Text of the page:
Volume 418, Number 1, April IV 2004
|Page(s)||L5 - L8|
|Published online||02 April 2004|
Letter to the Editor
Neutral beam model for the anomalous γ-ray emission component in GRB 941017
Code 7653, Naval Research Laboratory, Washington, DC 20375-5352, USA
2 Centre de Recherches Mathématiques, Université de Montréal, Montréal, H3C 3J7, Canada e-mail: firstname.lastname@example.org
Corresponding author: C. D. Dermer, email@example.com
Accepted: 4 March 2004
González et al. ([CITE]) have reported the discovery of an anomalous radiation component from ≈1–200 MeV in GRB 941017. This component varies independently of and contains the energy found in the prompt ~50 keV–1 MeV radiation component that is well described by the relativistic synchrotron-shock model. Acceleration of hadrons to very high energies can give rise to two additional emission components, one produced inside the GRB blast wave and one associated with an escaping beam of ultra-high energy (UHE; 1014 eV) neutrons, γ rays, and neutrinos. The first component extending to ~100 MeV is from a pair-photon cascade induced by photomeson processes with the internal synchrotron photons coincident with the prompt radiation. The outflowing UHE neutral beam can undergo further interactions with external photons from the backscattered photon field to produce a beam of hyper-relativistic electrons that lose most of their energy during a fraction of a gyroperiod in the assumed Gauss-strength magnetic fields of the circumburst medium. The synchrotron radiation of these electrons has a spectrum with index equal to +1 that can explain the anomalous component in GRB 941017. This interpretation of the spectrum of GRB 941017 requires a high baryon load of the accelerated particles in GRB blast waves. It implies that most of the radiation associated with the anomalous component is released at 500 MeV, suitable for observations with GLAST, and with a comparable energy fluence in ~100 TeV neutrinos that could be detected with a km-scale neutrino telescope like IceCube.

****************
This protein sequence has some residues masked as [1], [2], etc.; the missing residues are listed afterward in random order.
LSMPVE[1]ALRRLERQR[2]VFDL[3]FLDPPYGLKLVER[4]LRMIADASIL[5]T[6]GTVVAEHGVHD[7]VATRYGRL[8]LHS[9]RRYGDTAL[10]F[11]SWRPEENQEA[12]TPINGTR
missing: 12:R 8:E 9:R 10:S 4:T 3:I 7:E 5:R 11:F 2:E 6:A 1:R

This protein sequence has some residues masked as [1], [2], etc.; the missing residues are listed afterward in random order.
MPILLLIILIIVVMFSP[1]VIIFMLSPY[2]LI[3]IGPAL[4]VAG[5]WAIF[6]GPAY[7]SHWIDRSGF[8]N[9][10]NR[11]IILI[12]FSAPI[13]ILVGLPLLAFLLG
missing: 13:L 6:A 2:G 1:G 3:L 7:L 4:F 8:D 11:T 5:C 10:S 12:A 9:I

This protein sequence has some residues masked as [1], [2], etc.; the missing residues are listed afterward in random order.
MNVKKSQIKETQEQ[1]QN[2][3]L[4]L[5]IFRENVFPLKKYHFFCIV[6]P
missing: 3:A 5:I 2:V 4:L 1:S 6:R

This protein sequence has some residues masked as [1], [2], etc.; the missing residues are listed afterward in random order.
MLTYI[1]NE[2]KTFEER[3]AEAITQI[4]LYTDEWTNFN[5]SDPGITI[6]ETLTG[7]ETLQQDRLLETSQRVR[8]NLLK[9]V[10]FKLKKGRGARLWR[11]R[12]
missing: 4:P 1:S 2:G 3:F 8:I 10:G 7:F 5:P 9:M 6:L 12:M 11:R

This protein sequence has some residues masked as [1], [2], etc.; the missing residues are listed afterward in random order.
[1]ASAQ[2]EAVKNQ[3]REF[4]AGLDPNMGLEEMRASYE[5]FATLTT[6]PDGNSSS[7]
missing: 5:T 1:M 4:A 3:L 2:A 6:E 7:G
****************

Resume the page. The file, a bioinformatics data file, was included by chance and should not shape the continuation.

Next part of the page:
Key words: gamma ray bursts / cosmic rays / radiation processes
© ESO, 2004
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